This was Ian Maxtone-Graham's first episode. He previously worked as a consultant on the show.
This was one of the few times where Homer did something stupid unwillingly, as Homer pointed out (quite correctly) the flaws about leaving and escorting Larry Burns from the house in daybreak and while cops are outside when Marge tells him to take Larry out of the house immediately.
There is a portrait of a Scottish man wearing kilt with a sign "Angus Burns" above a fireplace in the living room in the Burns Manor. It refers to his family's Scottish descent. However, there are many theories about their origin (German, Mexican...).
When Homer was explaining to Mr. Burns that Larry was only trying to get his father's love, he describes his children as obnoxious (Bart's reckless behavior), boring (the idea that Lisa's lectures, thoughts, activities, actions and trip ideas are dumb and boring), and stinky (referring to Maggie, who wears diapers). Upon hearing this, the kids get angry at Homer because of the way he described them.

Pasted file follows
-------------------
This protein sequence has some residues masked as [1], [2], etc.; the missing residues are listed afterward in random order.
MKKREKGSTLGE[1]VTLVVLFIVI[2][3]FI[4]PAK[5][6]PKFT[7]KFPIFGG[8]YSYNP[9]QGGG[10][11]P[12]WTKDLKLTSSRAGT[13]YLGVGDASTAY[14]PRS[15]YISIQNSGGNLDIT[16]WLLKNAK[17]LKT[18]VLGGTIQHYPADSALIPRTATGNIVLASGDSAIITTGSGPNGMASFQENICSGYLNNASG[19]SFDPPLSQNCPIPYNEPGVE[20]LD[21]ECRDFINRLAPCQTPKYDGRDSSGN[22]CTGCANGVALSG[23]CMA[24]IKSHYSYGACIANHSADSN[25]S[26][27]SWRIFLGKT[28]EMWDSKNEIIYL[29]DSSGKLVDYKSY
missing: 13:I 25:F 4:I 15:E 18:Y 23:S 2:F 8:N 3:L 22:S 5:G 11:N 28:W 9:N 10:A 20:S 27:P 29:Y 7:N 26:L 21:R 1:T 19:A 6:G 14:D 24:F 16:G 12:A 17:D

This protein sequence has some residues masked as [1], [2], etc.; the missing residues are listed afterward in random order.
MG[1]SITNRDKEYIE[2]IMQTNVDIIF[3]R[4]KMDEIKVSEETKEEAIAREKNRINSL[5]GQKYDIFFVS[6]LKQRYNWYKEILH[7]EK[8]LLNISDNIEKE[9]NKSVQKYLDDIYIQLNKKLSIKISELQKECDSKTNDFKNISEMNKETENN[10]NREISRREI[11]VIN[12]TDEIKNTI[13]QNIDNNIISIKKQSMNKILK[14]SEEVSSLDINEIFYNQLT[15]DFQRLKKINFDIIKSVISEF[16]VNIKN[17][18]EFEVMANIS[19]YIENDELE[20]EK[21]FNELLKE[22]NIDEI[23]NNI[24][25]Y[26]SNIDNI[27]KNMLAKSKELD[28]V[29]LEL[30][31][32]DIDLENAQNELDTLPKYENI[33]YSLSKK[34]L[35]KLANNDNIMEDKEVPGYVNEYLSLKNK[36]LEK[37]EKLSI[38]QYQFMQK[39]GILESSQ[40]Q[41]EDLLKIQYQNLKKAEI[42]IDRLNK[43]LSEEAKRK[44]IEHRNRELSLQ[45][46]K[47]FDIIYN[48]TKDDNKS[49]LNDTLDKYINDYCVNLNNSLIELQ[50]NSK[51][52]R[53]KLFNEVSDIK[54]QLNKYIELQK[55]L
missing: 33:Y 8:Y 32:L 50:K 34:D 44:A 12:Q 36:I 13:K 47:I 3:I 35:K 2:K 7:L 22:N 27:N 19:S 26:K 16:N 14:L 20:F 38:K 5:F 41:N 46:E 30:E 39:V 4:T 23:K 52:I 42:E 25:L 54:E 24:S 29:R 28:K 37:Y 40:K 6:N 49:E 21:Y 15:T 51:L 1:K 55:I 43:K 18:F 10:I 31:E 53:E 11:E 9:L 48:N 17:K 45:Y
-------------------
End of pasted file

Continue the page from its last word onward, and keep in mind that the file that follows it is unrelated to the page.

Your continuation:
Several elements of the episode parody the film Caddyshack, which featured Dangerfield. These include Larry trying to fit in with Burns' associates and the party at the end, accompanied by Journey's "Any Way You Want It."
Homer brushes off an almost completed puzzle of Snoopy on his doghouse from his workstation after he finds out Larry is working there. The piece where Snoopy's nose should be is intentionally missing in order to avoid infringing copyright.
The title is a reference to "Burn, baby, Burn!", a lyric from the song "Disco Inferno", by The Trammps.
The same lyric is parodied in the PC game Shadow Warrior by 3D Realms, in which, in MAP03, protagonist Lo Wang mockingly sings "Burn, baby, burn! Flames are gettin' higher!" as a captured green demon is being lowered upside-down into a well full of fire to be roasted alive and generate of the keys needed to proceed in the game.